Johnson Grass • Sorghum halepense
Conditions: Allergic rhinitis; allergic asthma; allergic conjunctivitis.
Symptoms: Itchy, stuffy, or runny nose; post-nasal drip; sneezing; itchy, red or watery eyes; asthmatic symptoms.
Physical description: Grows between 2-7 feet tall, long, broadleaf blades; flower head is large, open, well-branched, dark reddish, or purplish-brown.
Environmental factors: Very common; found in fields, crops (usually corn), roadsides, and sandy, rugged areas; reproduces by seeds; grass pollen grains travel hundreds of miles.
Cross-reactivity: Bahia grass; figs; maize pollen; melons; oranges; tomatoes.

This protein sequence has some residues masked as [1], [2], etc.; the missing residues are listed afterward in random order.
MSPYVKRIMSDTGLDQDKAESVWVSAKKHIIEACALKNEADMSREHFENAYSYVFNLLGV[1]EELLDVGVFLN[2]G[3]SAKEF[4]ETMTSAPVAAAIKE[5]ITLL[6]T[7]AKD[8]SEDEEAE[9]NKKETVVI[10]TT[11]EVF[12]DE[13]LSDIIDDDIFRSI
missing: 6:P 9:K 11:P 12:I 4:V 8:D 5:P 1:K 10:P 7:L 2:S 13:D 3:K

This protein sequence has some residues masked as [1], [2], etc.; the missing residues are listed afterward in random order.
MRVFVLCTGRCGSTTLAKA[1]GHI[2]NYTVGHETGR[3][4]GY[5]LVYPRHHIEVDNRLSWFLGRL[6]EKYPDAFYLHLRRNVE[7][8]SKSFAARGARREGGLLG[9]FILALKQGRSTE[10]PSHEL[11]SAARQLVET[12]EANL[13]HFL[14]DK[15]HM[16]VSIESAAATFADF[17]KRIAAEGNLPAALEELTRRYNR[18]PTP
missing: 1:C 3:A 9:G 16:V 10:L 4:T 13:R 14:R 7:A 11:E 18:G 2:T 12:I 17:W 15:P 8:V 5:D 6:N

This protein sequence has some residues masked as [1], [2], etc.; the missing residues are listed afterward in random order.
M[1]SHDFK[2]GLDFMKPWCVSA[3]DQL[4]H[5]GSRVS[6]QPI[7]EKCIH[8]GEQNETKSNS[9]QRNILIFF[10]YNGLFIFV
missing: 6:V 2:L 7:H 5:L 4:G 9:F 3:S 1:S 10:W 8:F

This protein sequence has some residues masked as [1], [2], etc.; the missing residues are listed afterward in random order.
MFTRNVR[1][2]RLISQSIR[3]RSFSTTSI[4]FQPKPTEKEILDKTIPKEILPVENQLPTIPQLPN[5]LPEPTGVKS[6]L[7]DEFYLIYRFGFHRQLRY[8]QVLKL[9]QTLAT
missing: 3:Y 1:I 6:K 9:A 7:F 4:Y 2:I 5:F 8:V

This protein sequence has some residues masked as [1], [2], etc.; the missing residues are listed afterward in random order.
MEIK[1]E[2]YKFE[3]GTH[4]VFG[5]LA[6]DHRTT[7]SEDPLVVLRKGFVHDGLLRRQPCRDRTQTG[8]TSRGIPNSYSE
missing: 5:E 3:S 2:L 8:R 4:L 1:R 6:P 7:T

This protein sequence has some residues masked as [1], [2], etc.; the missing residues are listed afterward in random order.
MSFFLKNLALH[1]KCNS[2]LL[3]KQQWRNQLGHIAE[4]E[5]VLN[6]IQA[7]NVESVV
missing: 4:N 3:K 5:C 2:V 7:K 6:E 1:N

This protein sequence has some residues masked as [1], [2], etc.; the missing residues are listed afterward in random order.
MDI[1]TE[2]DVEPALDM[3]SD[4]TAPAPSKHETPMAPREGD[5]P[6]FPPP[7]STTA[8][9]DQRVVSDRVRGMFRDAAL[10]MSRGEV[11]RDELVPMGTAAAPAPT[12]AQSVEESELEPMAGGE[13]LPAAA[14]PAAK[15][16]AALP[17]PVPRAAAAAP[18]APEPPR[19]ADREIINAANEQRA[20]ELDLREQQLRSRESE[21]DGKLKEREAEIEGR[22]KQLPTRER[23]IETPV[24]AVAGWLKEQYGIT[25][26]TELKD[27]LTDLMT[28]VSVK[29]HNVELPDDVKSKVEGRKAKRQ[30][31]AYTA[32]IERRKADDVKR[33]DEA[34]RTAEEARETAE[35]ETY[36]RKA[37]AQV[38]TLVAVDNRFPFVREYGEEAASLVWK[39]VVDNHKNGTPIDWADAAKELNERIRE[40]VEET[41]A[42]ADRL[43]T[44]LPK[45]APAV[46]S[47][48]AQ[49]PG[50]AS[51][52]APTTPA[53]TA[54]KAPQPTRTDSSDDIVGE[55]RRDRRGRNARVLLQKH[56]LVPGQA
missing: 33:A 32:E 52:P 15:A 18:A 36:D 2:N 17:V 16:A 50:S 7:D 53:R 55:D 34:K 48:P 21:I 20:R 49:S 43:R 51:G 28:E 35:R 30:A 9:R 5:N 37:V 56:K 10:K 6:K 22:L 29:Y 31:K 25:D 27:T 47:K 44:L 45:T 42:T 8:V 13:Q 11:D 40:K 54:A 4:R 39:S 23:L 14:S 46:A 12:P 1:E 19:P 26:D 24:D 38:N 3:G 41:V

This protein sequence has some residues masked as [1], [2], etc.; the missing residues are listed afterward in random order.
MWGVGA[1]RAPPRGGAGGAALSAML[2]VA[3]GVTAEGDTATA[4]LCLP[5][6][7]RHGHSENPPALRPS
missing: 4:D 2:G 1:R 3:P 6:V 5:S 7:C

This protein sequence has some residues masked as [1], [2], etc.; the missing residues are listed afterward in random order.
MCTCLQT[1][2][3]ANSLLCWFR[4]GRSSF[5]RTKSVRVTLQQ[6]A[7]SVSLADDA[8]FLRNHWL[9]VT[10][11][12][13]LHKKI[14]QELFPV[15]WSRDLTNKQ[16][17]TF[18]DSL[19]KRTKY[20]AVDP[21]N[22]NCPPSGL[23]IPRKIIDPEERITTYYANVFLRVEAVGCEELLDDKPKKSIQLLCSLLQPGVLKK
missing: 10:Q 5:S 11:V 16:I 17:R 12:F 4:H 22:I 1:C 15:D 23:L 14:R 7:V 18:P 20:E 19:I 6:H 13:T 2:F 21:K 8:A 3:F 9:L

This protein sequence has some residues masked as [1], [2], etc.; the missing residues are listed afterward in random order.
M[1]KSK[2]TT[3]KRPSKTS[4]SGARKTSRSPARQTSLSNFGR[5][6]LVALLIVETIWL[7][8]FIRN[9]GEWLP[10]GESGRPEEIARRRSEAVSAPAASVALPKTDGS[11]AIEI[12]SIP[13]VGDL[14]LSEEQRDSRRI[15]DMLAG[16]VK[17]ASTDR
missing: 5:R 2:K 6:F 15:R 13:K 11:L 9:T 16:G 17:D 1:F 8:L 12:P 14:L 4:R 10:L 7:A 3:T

Included species: Andropogon halepensis, holcus halepensis, sorghum miliaceum.
- “Johnsongrass (Sorghum halepense).”Weed Gallery: Johnsongrass–UC IPM. http://ipm.ucanr.edu/PMG/WEEDS/johnsongrass.html
- “Plants – Johnsongrass (Sorghum halepense).”
National Invasive Species Information Center. https://www.invasivespeciesinfo.gov/plants/johnsongrass.shtml
- “Johnsongrass.”Merriam-Webster. https://www.merriam-webster.com/dictionary/johnsongrass
Did You Know?
Johnson grass was brought to the United States in the 1800s as a forage crop. Today it is considered among the world’s 10 worst weeds because of its invasive nature.